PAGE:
Summary: Death came by one. Life came by one.

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“But now Christ has been raised from the dead, the first fruits of those who are asleep. For since by a man came death, by a man also came the resurrection of the dead. For as in Adam all die, so also in Christ all shall be made alive.”

This letter of Paul’s to the church in Corinth is full of corrections and clarifications. The church had many factions and frictions. Many of the worldly and pagan ideals and rituals had crept in because they had difficulty shedding their past interests and seeing the distinct difference between their new found faith and those old practices.

John MacArthur points out that; “Like many Christians today, the Corinthian believers had great difficulty in not mimicking the unbelieving and corrupt society around them.” (The MacArthur New Testament Commentary: 1 Corinthians, Moody Press, Chicago, 1984)

As is indicated in the fourteenth chapter of this letter, there was disharmony and disorder in the worship services. There was also confusion about the fundamental doctrines. Paul begins chapter 15 going back to the basics and explaining the gospel message to them once more. Then in verse 12 he begins his discourse on the resurrection, saying that some among them were denying that there was a resurrection at all. So from that verse and for the next 46 verses, to the end of the chapter, he argues for the resurrection in such an elegant manner that one of my wife’s secular text books in college included the 15th chapter of I Corinthians as one of the best examples in literature of persuasive writing.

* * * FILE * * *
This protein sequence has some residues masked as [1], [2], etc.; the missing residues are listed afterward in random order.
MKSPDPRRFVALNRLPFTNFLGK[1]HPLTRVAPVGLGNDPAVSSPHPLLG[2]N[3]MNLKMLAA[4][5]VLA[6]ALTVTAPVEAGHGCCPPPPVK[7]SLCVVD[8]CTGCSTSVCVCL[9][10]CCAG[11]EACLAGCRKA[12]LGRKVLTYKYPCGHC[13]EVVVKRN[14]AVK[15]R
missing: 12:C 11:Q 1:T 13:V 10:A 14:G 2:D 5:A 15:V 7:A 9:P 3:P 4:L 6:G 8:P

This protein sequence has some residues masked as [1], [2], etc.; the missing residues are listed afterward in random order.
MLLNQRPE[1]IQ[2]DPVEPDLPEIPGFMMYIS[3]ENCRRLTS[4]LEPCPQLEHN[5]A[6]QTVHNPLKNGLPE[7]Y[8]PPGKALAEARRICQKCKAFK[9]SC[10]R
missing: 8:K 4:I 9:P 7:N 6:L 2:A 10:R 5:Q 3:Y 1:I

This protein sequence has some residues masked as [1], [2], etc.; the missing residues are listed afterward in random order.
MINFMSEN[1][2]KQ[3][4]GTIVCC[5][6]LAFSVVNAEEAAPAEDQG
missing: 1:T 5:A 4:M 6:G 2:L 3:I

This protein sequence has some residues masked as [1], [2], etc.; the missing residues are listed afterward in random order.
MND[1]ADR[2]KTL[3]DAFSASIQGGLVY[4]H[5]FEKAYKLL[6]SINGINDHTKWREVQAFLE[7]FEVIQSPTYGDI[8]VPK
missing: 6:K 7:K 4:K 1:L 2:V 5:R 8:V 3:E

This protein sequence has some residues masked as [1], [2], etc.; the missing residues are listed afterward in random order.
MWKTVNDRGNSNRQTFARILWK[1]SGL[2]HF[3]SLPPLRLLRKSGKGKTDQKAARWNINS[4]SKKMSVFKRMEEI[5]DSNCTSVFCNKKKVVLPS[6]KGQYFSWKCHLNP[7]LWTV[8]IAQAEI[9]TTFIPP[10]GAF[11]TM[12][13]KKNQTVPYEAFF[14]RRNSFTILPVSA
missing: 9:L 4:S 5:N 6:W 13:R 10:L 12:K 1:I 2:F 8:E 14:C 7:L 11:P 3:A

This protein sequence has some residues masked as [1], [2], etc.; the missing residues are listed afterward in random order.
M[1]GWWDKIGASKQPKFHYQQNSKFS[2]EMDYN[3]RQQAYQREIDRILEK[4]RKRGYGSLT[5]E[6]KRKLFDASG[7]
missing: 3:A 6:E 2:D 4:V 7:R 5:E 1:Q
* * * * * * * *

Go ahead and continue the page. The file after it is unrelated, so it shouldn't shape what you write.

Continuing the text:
By the time we get to verse 20 Paul has established very clearly that if Christ has not risen from the dead, then we’re all spinning our wheels. Worse than that, we’re fools to be pitied; perhaps Paul, more than anyone.

Here was this highly educated and devout Pharisee, prominent among his peers and zealous for his religion, comfortable in his self-righteousness and headed for a very promising future in this religious order.

Then he has his Damascus road experience, and from that day forward he is hunted, plotted against, slapped, insulted, bullied, whipped, beaten, stoned, imprisoned, starved, shipwrecked, falsely accused, maligned in every way, and all of this for the crime of preaching the resurrection!

If Christ is not raised from the dead, then Paul’s life was a pathetic waste, as have been the lives of countless millions since then and until now.

But my goal today is not to prove the resurrection, either Christ’s or the resurrection to come, which is really only a continuance of what began with His. Instead, I want to talk about what the resurrection ultimately means, namely, life, and not just life in general, but the kind of life that came by God’s Man.


First it is important that we talk about how death came for the sake of contrast.

Paul said that ‘…by a man came death’.

Now did you hear that? By a man came death. Death came by a man.

Do you believe that the scriptures are divinely inspired and that they are true and without error? Do you believe that men wrote as God breathed and that the written Word of God is unambiguous and profitable for teaching about God?

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